Wing pattern diversity in Brassolini butterflies (Nymphalidae, Satyrinae)


  • Carla Maria Penz University of New Orleans, Department of Biological Sciences
  • Neda Mohammadi University of New Orleans, Department of Biological Sciences


butterfly, wing color, nymphalid ground plan, eyespots, ocelus, Caligo


This study describes and compares the diverse dorsal and ventral wing color patterns of Brassolini butterflies. Thirty-three species are illustrated, where pattern elements of the nymphalid ground plan are labeled in color. In general, a larger number of pattern elements can be identified on the ventral than on the dorsal surface of both wings, and the forewing has a larger number of discernible pattern elements than the hind wing. The dorsal elements are broad, diffuse, and more difficult to identify against the typically brown brassoline wing background color. Species with a light colored dorsal background served as a guide for our proposal that fewer pattern elements are present dorsally, particularly on the hind wing. Colorful bands or markings generally present on the dorsal surface seem to be associated with specific pattern elements and have correspondence to the ventral pattern. We refer to these as trailing bands, and they constitute a predominant feature of the brassoline dorsal coloration. We propose a subordinate groundplan for brassolines and interpret some of the ventral pattern variation in light of their phylogeny. Dorsal color pattern variation that leads to sexual dimorphism and mimetic resemblance are also discussed.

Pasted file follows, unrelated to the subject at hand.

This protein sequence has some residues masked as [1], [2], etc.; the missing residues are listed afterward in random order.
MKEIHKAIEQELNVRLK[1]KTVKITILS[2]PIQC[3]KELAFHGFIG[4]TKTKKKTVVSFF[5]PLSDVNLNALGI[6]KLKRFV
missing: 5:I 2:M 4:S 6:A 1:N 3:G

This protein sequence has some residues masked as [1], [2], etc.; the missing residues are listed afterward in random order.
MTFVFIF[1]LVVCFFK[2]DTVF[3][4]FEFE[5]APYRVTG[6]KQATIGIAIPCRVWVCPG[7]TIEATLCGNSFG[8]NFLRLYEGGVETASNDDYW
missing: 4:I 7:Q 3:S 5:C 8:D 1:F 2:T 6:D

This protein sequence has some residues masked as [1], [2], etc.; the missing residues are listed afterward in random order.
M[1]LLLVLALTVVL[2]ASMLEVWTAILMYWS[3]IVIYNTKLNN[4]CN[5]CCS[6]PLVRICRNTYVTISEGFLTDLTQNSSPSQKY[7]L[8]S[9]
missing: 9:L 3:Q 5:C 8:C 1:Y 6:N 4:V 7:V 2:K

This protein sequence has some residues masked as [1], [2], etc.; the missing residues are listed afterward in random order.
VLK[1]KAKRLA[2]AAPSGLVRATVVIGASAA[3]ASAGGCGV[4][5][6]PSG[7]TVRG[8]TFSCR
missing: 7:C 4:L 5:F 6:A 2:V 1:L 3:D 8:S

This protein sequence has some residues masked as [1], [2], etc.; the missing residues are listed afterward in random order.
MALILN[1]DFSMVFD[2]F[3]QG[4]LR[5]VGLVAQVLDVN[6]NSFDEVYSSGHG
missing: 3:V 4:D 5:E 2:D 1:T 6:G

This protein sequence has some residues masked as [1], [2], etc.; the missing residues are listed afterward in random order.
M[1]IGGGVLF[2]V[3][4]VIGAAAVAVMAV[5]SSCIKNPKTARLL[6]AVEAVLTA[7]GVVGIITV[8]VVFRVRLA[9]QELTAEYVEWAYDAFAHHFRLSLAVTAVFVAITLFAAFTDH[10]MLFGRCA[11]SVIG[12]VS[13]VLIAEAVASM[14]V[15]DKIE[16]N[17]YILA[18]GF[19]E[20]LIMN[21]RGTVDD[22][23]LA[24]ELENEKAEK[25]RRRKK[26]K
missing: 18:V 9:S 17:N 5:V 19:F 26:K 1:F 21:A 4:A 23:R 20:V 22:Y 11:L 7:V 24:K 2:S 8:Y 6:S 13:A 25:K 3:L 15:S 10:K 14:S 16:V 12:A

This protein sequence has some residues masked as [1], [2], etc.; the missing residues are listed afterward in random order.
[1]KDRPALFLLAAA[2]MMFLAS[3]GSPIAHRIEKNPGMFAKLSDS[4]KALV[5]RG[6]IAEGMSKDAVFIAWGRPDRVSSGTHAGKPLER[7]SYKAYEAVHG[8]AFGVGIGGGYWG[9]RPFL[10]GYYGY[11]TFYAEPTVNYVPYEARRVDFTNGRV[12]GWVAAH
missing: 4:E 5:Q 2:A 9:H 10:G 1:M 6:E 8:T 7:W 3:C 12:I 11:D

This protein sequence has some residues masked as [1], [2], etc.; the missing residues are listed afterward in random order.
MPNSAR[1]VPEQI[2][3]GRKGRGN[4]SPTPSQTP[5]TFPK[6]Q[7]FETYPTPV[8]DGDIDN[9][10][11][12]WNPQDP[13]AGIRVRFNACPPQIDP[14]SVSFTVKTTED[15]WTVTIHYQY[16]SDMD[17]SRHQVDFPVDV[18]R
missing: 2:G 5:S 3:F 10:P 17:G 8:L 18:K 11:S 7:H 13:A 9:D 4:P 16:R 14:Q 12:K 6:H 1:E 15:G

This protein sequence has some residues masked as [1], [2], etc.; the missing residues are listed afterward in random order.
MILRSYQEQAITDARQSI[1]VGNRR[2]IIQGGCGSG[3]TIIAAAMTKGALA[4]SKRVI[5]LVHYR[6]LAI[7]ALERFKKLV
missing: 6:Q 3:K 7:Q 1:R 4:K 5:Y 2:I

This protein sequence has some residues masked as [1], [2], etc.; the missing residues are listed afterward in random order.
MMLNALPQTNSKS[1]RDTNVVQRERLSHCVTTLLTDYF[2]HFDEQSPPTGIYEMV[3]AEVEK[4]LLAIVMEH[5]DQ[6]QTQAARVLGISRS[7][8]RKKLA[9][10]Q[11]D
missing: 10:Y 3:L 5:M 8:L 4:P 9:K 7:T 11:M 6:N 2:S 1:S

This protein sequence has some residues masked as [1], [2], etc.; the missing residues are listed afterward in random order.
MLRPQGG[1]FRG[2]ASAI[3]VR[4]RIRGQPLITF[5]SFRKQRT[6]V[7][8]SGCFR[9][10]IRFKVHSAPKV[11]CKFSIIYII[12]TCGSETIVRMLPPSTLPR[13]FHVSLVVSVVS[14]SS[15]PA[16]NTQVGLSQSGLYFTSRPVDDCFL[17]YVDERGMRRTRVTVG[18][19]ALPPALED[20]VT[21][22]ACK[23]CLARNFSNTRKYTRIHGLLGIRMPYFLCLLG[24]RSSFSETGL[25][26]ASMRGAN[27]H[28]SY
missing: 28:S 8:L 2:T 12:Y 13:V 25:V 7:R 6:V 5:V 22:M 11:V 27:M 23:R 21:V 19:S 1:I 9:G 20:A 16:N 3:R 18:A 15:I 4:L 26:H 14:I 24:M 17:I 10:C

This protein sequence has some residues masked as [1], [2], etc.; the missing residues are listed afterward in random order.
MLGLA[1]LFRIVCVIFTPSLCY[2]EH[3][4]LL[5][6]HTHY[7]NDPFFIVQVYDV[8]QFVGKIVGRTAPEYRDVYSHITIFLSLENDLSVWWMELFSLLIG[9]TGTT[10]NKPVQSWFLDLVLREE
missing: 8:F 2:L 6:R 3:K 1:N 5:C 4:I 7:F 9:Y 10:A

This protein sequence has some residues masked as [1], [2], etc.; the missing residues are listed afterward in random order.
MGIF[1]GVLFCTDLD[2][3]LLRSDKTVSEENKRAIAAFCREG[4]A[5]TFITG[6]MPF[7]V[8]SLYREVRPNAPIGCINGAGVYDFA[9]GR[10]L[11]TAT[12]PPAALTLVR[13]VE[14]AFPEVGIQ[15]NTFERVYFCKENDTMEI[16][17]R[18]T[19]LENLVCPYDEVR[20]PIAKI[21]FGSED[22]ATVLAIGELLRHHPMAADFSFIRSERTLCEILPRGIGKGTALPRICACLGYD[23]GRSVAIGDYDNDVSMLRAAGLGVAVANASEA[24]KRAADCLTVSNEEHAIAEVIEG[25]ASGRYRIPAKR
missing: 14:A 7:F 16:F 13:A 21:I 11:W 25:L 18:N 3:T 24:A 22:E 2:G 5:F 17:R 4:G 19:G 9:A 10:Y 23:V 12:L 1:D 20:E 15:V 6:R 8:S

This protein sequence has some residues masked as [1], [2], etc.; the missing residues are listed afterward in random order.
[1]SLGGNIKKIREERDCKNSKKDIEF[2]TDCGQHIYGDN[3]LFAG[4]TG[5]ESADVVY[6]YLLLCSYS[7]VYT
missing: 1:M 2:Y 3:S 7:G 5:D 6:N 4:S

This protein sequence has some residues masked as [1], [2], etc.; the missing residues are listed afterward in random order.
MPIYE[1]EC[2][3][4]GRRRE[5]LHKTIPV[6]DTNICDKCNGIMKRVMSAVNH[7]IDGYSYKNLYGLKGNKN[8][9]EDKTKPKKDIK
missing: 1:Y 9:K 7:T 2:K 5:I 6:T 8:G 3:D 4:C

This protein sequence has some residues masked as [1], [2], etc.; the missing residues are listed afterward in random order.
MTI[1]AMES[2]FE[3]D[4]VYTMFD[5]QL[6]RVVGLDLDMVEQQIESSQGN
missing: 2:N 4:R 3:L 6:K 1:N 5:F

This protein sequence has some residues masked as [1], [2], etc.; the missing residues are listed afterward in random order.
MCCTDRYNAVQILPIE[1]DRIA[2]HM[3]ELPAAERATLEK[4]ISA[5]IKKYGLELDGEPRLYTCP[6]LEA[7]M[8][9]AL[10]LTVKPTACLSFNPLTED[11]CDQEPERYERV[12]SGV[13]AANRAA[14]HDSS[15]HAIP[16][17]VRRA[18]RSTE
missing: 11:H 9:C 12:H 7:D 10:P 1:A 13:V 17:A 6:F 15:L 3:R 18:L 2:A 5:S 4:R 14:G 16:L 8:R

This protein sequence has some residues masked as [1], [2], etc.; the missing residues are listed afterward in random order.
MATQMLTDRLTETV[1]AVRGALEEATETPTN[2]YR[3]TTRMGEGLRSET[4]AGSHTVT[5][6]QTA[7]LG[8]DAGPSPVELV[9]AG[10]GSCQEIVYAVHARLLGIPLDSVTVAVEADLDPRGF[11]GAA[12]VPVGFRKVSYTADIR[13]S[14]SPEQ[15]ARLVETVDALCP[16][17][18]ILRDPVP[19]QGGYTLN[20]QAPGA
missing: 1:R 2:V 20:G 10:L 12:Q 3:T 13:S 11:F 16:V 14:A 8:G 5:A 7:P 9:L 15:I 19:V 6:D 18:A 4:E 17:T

How to Cite

Penz, C. M., & Mohammadi, N. (2013). Wing pattern diversity in Brassolini butterflies (Nymphalidae, Satyrinae). Biota Neotropica, 13(3). Retrieved from //